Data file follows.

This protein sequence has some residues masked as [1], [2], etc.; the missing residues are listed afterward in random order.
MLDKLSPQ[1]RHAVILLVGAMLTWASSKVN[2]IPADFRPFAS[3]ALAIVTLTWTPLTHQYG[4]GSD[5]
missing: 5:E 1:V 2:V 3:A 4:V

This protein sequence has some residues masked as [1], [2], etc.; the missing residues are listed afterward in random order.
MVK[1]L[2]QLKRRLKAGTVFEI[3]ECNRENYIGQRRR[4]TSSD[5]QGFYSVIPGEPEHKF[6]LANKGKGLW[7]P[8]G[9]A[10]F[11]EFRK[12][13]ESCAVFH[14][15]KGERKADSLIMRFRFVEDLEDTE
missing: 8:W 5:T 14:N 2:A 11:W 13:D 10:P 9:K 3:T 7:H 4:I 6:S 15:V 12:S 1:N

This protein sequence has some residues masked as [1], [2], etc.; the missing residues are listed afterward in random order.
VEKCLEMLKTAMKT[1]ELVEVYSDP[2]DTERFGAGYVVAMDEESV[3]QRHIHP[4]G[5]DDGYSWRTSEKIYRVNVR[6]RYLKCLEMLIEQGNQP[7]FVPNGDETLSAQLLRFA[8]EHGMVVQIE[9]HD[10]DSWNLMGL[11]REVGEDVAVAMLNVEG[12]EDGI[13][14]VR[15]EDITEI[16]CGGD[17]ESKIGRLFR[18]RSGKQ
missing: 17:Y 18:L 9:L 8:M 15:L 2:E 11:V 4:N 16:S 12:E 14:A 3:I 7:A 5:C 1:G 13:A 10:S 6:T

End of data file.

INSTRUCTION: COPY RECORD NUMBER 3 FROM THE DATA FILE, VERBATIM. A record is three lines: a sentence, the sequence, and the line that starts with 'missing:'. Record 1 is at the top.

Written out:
This protein sequence has some residues masked as [1], [2], etc.; the missing residues are listed afterward in random order.
VEKCLEMLKTAMKT[1]ELVEVYSDP[2]DTERFGAGYVVAMDEESV[3]QRHIHP[4]G[5]DDGYSWRTSEKIYRVNVR[6]RYLKCLEMLIEQGNQP[7]FVPNGDETLSAQLLRFA[8]EHGMVVQIE[9]HD[10]DSWNLMGL[11]REVGEDVAVAMLNVEG[12]EDGI[13][14]VR[15]EDITEI[16]CGGD[17]ESKIGRLFR[18]RSGKQ
missing: 17:Y 18:L 9:L 8:M 15:L 2:E 11:V 4:N 16:S 12:E 14:A 3:I 7:A 5:C 1:G 13:A 10:S 6:T